Critics I Admire

Ebert

Am I a film critic? A TV critic? A music critic? A pop culture critic? An entertainment critic? A journalist?

I don’t know. I certainly have an appetite for writing in those modes, as evidenced by the content on this blog. And I certainly have an appetite for reading work by people who can use those titles in the professional sense. I don’t really know at what point a person crosses over from “fan” to “critic.” Roger Ebert once said that the best way to become a critic is to call yourself one. I’d like to think that much of my writing is critical, at the very least.

But enough about my existential crisis. The purpose of this blog post, and many more like it, is to provide with you some context about my inspirations and idol in the field I’m currently pursuing as a potential career. Twenty years ago, this list would have been confined to writers who worked in print publications that I had access to or television programs I watched, but the Internet has opened the doors for hundreds of smart, thoughtful writers to contribute to our ever-expanding exploration of pop culture and its impact on our lives.

Some people say the Internet killed pop culture criticism. With so many voices out there, everyone’s a critic, and that’s not necessarily a path we want to go down. To quote Syndrome from Pixar’s The Incredibles, “If everyone’s special, no one is.” But I think the Internet has saved pop culture criticism. Yes, we have so many options that it’s easy to suffer from decision fatigue, but if we latch on to the writers we admire and expand our network to include those writers’ favorites and so on, we can pick and choose the work we choose to consider.

For the people who say that pop culture is dead, I wonder what they expect from criticism. If they expect a definitive “yes” or “no” verdict (the simple “thumbs up” that Siskel and Ebert so reluctantly employed on their show), I see what they mean when they say that there are too many forums for people to establish their “opinions.” But if pop culture criticism is an ongoing dialogue that inspires us to think carefully about the pop culture we consume, to connect the “what it’s about” (as Ebert put it) to the “how it’s about it,” to recognize that our tastes and perceptions shape the way we think about every movie we watch, every album we listen to, every book we read, I say the more the merrier.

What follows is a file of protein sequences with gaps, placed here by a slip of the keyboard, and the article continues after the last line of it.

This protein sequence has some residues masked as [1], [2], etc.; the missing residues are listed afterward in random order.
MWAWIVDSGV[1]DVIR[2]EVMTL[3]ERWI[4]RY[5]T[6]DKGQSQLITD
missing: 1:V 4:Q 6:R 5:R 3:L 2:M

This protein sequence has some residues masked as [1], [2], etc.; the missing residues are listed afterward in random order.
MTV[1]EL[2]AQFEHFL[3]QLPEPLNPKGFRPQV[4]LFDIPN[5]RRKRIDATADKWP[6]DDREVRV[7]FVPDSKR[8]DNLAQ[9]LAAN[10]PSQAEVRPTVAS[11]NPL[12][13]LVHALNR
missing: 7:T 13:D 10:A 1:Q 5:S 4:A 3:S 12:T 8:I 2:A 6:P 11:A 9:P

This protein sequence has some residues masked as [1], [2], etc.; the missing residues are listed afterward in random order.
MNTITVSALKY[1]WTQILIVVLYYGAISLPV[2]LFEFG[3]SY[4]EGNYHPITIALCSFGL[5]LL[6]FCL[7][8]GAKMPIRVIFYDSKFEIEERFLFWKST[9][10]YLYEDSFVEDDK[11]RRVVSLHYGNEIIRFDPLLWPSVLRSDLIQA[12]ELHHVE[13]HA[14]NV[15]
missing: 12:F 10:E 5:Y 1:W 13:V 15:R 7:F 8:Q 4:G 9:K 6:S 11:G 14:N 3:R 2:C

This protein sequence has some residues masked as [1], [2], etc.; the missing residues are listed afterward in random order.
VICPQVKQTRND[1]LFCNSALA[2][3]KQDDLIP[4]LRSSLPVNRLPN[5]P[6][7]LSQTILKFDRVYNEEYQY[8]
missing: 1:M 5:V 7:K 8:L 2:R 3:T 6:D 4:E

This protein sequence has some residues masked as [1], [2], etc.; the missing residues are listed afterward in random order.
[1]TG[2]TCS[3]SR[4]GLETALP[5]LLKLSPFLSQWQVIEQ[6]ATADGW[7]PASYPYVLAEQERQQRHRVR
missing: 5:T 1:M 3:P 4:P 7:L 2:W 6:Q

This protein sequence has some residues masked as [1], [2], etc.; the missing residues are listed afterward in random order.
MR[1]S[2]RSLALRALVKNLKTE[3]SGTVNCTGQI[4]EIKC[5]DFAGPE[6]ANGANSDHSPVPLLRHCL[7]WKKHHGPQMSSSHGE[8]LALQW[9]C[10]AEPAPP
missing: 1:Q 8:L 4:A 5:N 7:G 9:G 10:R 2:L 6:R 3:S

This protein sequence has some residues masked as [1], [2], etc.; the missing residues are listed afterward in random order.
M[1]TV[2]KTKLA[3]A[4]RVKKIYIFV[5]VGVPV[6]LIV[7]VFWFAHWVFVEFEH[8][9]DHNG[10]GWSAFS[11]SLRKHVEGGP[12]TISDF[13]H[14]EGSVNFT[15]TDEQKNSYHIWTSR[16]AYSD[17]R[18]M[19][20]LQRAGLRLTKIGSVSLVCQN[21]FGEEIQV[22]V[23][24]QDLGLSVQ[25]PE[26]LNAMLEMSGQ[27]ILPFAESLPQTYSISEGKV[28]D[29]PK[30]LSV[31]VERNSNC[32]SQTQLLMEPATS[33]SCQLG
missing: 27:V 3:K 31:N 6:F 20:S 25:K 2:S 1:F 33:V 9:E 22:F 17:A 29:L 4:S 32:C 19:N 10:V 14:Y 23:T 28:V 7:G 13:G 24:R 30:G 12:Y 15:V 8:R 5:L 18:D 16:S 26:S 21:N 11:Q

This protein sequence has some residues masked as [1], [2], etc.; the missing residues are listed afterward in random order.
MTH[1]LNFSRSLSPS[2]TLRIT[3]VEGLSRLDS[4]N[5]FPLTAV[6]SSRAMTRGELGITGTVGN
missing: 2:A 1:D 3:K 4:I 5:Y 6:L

With that in mind, here’s are three critics I admire.

**

Ebert

As you can tell from my introduction above, no discussion of film criticism, or criticism of any kind, can begin without the towering wisdom of the late, great Roger Ebert. There are so many things to admire about Ebert’s reviews; I could write a whole book and never scratch the surface. Ebert established the benchmark for film criticism that catered but never pandered to a mass audience. His reviews are concise, direct and plainly written (1). They reveal a vast knowledge and deep affection for the power of movie to awaken feelings within ourselves we didn’t know we had (2). They often reflect Ebert’s personal sensibilities; he saw himself not as a tastemaker, but a taste-reporter, commenting on the emotional connections he made with films and inviting readrs to make their own connections (3).

And his reviews are never clinical or cold, but funny, funny, funny (4)! In his review of Rob Reiner’s 1994 comedy North, Ebert wrote:

“I hated this movie. Hated hated hated hated hated this movie. Hated it. Hated every simpering stupid vacant audience-insulting moment of it. Hated the sensibility that thought anyone would like it. Hated the implied insult to the audience by its belief that anyone would be entertained by it.”

And yet, he never resulted to cruel insults or diminishments of talent. Ebert concluded that review not with another withering barb or final death blow, but with a note of sympathy and regard for the movie’s well-respected director, Rob Reiner.